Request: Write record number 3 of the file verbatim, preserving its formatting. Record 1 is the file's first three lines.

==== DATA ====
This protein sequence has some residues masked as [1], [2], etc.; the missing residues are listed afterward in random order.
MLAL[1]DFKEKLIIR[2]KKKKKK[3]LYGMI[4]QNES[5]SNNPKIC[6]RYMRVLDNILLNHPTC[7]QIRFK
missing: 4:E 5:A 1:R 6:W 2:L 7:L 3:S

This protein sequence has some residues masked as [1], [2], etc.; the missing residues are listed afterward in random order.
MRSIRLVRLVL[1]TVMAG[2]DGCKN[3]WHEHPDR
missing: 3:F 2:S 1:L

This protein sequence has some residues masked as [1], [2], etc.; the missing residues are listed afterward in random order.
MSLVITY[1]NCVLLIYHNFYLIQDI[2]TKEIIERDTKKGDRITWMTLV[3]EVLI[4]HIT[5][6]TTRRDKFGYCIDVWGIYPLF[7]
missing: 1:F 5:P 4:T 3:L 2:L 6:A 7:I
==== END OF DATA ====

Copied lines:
This protein sequence has some residues masked as [1], [2], etc.; the missing residues are listed afterward in random order.
MSLVITY[1]NCVLLIYHNFYLIQDI[2]TKEIIERDTKKGDRITWMTLV[3]EVLI[4]HIT[5][6]TTRRDKFGYCIDVWGIYPLF[7]
missing: 1:F 5:P 4:T 3:L 2:L 6:A 7:I